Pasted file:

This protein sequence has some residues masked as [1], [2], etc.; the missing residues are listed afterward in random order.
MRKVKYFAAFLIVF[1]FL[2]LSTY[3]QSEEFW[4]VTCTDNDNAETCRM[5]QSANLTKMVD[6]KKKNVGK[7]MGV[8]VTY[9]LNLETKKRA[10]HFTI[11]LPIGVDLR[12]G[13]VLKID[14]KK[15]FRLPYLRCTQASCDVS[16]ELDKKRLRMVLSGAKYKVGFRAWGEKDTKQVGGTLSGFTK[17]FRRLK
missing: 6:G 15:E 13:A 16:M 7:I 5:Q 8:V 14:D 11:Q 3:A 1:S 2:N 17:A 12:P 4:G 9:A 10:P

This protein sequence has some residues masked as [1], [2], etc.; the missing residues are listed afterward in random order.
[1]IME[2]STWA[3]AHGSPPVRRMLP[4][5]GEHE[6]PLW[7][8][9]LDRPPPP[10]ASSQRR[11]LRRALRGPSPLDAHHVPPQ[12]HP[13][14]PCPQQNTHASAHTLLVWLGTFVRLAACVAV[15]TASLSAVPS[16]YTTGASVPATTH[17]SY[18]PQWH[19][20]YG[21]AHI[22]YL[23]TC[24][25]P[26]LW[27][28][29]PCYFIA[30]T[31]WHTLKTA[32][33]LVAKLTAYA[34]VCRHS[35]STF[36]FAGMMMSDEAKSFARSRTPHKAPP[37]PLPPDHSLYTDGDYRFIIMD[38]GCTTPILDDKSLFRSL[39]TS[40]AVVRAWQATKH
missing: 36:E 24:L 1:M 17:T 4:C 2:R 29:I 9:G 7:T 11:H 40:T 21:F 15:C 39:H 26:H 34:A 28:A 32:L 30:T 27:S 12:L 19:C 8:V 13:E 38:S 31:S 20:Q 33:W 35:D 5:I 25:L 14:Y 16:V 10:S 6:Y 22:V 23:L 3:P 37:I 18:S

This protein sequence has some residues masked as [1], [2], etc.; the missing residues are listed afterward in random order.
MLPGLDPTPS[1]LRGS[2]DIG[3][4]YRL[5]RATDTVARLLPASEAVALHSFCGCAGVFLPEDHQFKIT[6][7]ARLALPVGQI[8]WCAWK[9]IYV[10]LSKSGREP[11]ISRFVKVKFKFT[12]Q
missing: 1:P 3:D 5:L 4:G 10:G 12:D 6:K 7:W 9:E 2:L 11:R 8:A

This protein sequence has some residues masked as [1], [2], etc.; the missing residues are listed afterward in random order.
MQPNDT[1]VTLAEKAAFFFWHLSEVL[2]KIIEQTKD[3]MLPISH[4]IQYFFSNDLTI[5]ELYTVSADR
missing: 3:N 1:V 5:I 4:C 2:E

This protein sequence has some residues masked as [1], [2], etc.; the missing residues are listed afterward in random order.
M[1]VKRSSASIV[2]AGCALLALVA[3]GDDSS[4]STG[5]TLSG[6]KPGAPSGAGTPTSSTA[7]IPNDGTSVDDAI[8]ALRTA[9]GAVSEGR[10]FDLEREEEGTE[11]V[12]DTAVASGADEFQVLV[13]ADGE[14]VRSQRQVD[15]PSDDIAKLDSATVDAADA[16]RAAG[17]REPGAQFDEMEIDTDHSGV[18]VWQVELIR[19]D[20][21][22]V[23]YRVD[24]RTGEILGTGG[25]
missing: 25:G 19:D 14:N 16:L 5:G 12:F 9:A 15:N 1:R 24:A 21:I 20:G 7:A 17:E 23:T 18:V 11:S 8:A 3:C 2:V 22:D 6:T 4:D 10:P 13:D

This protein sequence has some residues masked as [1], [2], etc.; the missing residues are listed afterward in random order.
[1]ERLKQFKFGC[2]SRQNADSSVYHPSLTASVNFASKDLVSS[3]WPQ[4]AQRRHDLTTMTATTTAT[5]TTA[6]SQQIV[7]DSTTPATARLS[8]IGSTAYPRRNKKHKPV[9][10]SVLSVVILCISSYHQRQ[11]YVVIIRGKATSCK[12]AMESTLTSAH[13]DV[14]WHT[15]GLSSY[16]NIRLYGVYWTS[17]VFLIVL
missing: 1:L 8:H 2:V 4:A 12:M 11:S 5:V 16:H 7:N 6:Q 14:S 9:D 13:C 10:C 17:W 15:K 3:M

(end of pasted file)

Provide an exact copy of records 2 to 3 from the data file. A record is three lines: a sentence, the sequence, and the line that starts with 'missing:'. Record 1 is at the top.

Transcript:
This protein sequence has some residues masked as [1], [2], etc.; the missing residues are listed afterward in random order.
[1]IME[2]STWA[3]AHGSPPVRRMLP[4][5]GEHE[6]PLW[7][8][9]LDRPPPP[10]ASSQRR[11]LRRALRGPSPLDAHHVPPQ[12]HP[13][14]PCPQQNTHASAHTLLVWLGTFVRLAACVAV[15]TASLSAVPS[16]YTTGASVPATTH[17]SY[18]PQWH[19][20]YG[21]AHI[22]YL[23]TC[24][25]P[26]LW[27][28][29]PCYFIA[30]T[31]WHTLKTA[32][33]LVAKLTAYA[34]VCRHS[35]STF[36]FAGMMMSDEAKSFARSRTPHKAPP[37]PLPPDHSLYTDGDYRFIIMD[38]GCTTPILDDKSLFRSL[39]TS[40]AVVRAWQATKH
missing: 36:E 24:L 1:M 17:T 4:C 2:R 29:I 9:G 7:T 11:H 40:T 21:F 15:C 39:H 26:H 34:A 28:A 32:L 30:T 27:S 12:L 19:C 8:V 13:E 38:S 31:S 20:Q 33:W 35:D 5:I 25:L 14:Y 16:V 10:S 6:Y 22:V 23:L 3:P 37:I 18:S

This protein sequence has some residues masked as [1], [2], etc.; the missing residues are listed afterward in random order.
MLPGLDPTPS[1]LRGS[2]DIG[3][4]YRL[5]RATDTVARLLPASEAVALHSFCGCAGVFLPEDHQFKIT[6][7]ARLALPVGQI[8]WCAWK[9]IYV[10]LSKSGREP[11]ISRFVKVKFKFT[12]Q
missing: 1:P 3:D 5:L 4:G 10:G 12:D 6:K 7:W 9:E 2:L 11:R 8:A